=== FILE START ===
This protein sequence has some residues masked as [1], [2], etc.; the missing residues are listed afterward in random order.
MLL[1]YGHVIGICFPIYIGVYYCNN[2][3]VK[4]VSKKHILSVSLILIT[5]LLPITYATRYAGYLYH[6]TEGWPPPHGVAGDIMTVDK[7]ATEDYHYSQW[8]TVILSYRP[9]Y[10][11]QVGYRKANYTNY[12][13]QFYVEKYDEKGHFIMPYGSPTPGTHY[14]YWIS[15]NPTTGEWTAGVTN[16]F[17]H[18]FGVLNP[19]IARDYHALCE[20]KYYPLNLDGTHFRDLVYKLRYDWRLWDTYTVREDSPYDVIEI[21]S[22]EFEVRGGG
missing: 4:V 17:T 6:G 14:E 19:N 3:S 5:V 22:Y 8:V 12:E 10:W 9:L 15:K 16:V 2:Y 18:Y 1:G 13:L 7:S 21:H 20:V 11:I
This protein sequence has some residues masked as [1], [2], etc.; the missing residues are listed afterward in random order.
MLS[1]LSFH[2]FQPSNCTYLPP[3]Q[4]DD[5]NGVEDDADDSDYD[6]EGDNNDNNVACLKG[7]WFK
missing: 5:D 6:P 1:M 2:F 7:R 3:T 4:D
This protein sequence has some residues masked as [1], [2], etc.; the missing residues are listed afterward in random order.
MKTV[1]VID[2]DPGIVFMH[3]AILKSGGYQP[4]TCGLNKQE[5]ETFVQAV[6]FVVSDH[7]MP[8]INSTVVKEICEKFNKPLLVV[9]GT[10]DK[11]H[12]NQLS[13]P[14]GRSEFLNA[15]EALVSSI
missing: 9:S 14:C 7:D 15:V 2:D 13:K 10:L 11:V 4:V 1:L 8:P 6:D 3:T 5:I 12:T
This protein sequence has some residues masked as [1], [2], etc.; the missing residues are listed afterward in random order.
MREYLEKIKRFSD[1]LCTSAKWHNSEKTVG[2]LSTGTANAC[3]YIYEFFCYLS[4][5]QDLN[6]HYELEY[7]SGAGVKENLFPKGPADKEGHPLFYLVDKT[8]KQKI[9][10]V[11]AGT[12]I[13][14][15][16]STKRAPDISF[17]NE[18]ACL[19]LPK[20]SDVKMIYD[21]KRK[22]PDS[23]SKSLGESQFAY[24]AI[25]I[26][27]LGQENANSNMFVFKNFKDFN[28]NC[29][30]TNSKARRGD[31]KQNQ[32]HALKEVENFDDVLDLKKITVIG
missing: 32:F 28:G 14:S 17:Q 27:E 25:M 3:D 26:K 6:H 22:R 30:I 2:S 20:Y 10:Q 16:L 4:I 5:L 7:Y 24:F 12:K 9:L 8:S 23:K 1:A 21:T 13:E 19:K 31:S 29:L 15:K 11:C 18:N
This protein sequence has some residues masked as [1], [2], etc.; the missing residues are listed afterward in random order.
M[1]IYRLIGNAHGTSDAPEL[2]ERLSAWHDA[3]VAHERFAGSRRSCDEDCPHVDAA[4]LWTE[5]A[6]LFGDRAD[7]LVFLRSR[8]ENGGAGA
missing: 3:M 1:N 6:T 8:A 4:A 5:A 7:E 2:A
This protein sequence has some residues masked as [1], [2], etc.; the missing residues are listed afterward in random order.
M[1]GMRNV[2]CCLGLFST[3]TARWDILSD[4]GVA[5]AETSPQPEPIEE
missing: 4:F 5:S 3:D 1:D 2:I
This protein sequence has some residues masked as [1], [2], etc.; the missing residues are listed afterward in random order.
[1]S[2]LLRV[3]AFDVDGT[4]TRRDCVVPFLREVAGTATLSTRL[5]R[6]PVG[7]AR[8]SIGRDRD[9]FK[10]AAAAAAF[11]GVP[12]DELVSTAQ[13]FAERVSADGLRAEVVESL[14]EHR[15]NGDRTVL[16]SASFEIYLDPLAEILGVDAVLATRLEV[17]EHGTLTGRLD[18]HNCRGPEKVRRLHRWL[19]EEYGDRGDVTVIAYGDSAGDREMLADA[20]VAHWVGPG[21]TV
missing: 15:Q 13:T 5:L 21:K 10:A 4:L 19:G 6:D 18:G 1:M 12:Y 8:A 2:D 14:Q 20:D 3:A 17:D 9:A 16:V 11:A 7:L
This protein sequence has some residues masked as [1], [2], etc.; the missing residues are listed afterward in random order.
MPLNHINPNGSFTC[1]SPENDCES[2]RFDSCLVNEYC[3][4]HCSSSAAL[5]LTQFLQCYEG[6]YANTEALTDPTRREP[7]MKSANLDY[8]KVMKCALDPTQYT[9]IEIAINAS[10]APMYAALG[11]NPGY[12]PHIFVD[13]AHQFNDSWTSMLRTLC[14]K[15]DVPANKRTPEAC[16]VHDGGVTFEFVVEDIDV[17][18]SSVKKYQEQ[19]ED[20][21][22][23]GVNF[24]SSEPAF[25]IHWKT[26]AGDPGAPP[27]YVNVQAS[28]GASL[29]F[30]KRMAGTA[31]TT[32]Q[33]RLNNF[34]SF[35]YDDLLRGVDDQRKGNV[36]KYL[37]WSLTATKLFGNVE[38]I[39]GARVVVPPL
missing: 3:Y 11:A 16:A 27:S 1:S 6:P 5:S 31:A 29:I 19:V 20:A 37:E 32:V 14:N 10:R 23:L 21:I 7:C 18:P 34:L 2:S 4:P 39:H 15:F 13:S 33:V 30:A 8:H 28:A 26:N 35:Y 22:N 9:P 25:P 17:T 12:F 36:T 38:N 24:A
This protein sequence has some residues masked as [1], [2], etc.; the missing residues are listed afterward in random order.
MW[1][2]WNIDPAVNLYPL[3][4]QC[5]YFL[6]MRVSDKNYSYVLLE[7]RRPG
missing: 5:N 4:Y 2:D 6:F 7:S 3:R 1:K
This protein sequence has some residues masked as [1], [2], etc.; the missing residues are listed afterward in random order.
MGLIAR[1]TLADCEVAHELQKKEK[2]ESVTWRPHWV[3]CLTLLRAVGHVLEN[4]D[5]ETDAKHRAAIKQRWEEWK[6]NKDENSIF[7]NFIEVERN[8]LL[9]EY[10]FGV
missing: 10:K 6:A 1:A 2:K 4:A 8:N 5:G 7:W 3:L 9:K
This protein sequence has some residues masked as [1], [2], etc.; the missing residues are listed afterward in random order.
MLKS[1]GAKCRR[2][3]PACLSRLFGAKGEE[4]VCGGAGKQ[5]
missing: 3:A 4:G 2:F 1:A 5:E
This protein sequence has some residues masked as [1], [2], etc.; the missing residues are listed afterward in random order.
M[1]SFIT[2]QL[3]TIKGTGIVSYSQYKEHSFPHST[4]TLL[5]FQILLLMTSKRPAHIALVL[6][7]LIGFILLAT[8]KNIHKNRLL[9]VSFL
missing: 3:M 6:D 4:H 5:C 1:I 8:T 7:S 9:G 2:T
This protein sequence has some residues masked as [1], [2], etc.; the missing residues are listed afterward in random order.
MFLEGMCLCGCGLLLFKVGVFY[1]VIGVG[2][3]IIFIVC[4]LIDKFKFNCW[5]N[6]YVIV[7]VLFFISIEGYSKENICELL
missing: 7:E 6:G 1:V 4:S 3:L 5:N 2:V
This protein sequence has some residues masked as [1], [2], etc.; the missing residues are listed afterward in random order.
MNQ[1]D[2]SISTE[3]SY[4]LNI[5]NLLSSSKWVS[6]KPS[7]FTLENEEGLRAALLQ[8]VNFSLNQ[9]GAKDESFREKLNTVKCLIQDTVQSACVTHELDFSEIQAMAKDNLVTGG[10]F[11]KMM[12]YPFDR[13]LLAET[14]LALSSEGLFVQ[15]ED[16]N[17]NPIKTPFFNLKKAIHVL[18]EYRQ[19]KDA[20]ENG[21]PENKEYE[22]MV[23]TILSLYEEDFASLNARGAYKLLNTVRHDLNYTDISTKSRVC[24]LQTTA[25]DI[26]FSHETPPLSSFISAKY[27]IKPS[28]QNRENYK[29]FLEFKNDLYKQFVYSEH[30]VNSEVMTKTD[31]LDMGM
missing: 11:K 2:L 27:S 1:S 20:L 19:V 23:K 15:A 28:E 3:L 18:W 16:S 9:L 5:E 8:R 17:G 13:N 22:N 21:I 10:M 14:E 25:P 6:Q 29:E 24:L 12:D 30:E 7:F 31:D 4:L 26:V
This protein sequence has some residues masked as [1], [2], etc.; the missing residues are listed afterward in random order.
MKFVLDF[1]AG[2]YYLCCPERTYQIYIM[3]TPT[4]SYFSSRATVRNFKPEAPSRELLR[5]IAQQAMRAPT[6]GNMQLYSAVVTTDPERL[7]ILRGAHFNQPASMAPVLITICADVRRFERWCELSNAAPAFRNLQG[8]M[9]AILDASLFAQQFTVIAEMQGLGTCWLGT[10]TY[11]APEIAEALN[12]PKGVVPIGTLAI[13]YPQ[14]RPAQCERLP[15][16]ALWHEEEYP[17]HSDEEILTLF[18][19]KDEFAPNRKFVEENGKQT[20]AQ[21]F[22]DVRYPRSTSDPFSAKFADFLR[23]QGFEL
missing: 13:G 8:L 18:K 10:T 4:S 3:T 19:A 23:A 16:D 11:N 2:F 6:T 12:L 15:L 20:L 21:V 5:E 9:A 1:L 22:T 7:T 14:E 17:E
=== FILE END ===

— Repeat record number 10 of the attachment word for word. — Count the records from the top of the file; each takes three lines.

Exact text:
This protein sequence has some residues masked as [1], [2], etc.; the missing residues are listed afterward in random order.
MGLIAR[1]TLADCEVAHELQKKEK[2]ESVTWRPHWV[3]CLTLLRAVGHVLEN[4]D[5]ETDAKHRAAIKQRWEEWK[6]NKDENSIF[7]NFIEVERN[8]LL[9]EY[10]FGV
missing: 10:K 6:A 1:A 2:K 4:A 8:N 5:G 7:W 3:L 9:K